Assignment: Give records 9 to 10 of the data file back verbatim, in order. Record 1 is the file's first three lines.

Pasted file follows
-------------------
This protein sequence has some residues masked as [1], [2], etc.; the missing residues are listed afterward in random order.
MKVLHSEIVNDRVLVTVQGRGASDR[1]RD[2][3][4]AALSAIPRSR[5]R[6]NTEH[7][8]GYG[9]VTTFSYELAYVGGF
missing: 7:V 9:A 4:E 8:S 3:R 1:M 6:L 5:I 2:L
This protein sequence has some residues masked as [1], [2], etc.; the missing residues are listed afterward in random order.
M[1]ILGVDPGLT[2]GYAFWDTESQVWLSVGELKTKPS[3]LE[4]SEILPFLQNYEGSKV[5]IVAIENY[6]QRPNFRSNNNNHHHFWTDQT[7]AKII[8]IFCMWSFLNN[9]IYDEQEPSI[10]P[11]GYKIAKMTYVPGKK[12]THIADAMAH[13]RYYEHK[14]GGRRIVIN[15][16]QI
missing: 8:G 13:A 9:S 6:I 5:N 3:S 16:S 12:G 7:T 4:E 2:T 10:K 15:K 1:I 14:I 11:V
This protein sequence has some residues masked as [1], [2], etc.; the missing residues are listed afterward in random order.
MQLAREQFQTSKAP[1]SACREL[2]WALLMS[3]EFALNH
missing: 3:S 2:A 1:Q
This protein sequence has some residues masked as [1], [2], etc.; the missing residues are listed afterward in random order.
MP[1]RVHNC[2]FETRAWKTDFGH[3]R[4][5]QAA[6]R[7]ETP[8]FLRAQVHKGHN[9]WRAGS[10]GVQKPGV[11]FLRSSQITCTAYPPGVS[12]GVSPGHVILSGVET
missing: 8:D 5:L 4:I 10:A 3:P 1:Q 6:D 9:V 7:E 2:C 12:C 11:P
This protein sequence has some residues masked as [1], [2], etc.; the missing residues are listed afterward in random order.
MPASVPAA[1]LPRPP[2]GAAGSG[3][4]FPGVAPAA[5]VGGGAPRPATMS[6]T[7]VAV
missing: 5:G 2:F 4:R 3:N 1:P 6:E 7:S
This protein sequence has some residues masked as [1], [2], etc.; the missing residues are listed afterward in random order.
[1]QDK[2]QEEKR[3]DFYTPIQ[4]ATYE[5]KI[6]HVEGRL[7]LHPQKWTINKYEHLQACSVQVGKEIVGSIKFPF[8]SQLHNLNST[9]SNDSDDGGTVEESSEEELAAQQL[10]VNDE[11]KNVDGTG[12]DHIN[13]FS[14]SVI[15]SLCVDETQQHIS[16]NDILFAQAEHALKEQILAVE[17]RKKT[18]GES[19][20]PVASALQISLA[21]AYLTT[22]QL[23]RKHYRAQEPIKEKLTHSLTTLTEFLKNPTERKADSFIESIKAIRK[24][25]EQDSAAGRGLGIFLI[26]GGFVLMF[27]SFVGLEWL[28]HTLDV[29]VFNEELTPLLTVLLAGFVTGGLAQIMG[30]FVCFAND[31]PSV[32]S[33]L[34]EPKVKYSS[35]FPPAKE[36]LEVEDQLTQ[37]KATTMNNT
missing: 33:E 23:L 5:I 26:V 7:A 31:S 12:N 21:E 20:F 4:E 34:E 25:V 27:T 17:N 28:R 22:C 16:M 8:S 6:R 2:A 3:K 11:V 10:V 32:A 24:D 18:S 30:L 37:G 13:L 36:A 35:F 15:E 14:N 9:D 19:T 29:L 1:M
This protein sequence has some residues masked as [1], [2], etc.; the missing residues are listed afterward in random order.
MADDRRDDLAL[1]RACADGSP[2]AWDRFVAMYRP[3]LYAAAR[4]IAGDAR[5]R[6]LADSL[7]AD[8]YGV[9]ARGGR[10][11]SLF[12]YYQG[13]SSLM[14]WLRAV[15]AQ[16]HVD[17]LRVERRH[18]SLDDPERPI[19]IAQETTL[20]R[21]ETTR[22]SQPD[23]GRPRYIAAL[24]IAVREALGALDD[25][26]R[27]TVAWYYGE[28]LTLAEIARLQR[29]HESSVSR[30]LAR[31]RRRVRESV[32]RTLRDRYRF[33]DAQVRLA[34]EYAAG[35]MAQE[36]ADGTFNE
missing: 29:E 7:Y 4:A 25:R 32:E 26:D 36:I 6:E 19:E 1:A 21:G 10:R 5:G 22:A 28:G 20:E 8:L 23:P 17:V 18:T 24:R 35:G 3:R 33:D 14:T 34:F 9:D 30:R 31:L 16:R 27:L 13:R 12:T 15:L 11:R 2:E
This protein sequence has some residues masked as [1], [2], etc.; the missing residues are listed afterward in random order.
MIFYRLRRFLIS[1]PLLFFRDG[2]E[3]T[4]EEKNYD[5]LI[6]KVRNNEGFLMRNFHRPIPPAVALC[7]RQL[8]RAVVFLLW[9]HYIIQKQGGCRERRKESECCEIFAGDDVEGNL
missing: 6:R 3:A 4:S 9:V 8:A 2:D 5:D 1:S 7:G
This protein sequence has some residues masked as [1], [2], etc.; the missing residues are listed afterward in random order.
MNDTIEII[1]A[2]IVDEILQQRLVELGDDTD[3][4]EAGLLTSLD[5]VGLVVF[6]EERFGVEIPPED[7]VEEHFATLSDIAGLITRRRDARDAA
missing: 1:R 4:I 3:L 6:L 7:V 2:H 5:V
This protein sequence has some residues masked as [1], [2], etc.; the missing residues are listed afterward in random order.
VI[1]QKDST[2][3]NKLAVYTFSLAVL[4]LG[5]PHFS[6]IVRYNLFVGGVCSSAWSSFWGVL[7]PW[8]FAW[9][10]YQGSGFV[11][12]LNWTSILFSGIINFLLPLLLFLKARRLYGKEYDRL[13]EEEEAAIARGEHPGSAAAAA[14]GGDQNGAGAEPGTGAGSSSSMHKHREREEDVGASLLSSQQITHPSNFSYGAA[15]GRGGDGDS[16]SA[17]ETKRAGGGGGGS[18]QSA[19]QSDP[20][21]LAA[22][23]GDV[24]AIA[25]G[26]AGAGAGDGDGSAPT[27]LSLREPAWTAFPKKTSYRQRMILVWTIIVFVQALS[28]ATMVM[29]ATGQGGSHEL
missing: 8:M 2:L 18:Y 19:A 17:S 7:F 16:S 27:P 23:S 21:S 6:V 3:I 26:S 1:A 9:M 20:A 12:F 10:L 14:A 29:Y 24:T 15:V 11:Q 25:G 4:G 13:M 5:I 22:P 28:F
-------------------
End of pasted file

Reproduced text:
This protein sequence has some residues masked as [1], [2], etc.; the missing residues are listed afterward in random order.
MNDTIEII[1]A[2]IVDEILQQRLVELGDDTD[3][4]EAGLLTSLD[5]VGLVVF[6]EERFGVEIPPED[7]VEEHFATLSDIAGLITRRRDARDAA
missing: 1:R 4:I 3:L 6:L 7:V 2:H 5:V
This protein sequence has some residues masked as [1], [2], etc.; the missing residues are listed afterward in random order.
VI[1]QKDST[2][3]NKLAVYTFSLAVL[4]LG[5]PHFS[6]IVRYNLFVGGVCSSAWSSFWGVL[7]PW[8]FAW[9][10]YQGSGFV[11][12]LNWTSILFSGIINFLLPLLLFLKARRLYGKEYDRL[13]EEEEAAIARGEHPGSAAAAA[14]GGDQNGAGAEPGTGAGSSSSMHKHREREEDVGASLLSSQQITHPSNFSYGAA[15]GRGGDGDS[16]SA[17]ETKRAGGGGGGS[18]QSA[19]QSDP[20][21]LAA[22][23]GDV[24]AIA[25]G[26]AGAGAGDGDGSAPT[27]LSLREPAWTAFPKKTSYRQRMILVWTIIVFVQALS[28]ATMVM[29]ATGQGGSHEL
missing: 8:M 2:L 18:Y 19:A 17:S 7:F 16:S 27:P 23:S 21:S 6:V 3:I 26:S 1:A 9:M 20:A 12:F 10:L 14:A 29:Y 24:T 15:V 11:Q 25:G 4:G 13:M 5:I 22:P 28:F